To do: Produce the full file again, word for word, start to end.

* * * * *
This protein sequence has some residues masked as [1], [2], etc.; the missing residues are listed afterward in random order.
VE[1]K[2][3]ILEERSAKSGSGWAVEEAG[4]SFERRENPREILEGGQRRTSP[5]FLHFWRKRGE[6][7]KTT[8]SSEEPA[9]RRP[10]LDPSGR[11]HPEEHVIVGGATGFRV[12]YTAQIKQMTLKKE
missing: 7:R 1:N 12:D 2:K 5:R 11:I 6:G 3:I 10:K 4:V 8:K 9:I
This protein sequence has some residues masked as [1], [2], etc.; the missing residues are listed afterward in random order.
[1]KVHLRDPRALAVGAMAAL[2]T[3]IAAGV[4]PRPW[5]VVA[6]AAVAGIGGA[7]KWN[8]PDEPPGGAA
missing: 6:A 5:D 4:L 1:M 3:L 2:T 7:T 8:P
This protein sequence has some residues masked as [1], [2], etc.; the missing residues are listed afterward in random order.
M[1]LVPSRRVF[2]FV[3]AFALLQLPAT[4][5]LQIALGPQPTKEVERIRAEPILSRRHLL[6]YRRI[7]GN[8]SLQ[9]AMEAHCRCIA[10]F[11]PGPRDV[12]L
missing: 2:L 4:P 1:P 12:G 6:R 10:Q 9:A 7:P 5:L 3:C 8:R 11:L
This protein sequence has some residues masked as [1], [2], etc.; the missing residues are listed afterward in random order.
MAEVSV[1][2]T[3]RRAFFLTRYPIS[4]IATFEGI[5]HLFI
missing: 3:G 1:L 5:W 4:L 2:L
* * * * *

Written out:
This protein sequence has some residues masked as [1], [2], etc.; the missing residues are listed afterward in random order.
VE[1]K[2][3]ILEERSAKSGSGWAVEEAG[4]SFERRENPREILEGGQRRTSP[5]FLHFWRKRGE[6][7]KTT[8]SSEEPA[9]RRP[10]LDPSGR[11]HPEEHVIVGGATGFRV[12]YTAQIKQMTLKKE
missing: 7:R 1:N 12:D 2:K 5:R 11:I 6:G 3:I 10:K 4:V 8:K 9:I
This protein sequence has some residues masked as [1], [2], etc.; the missing residues are listed afterward in random order.
[1]KVHLRDPRALAVGAMAAL[2]T[3]IAAGV[4]PRPW[5]VVA[6]AAVAGIGGA[7]KWN[8]PDEPPGGAA
missing: 6:A 5:D 4:L 1:M 3:L 2:T 7:T 8:P
This protein sequence has some residues masked as [1], [2], etc.; the missing residues are listed afterward in random order.
M[1]LVPSRRVF[2]FV[3]AFALLQLPAT[4][5]LQIALGPQPTKEVERIRAEPILSRRHLL[6]YRRI[7]GN[8]SLQ[9]AMEAHCRCIA[10]F[11]PGPRDV[12]L
missing: 2:L 4:P 1:P 12:G 6:R 10:Q 9:A 7:P 5:L 3:C 8:R 11:L
This protein sequence has some residues masked as [1], [2], etc.; the missing residues are listed afterward in random order.
MAEVSV[1][2]T[3]RRAFFLTRYPIS[4]IATFEGI[5]HLFI
missing: 3:G 1:L 5:W 4:L 2:L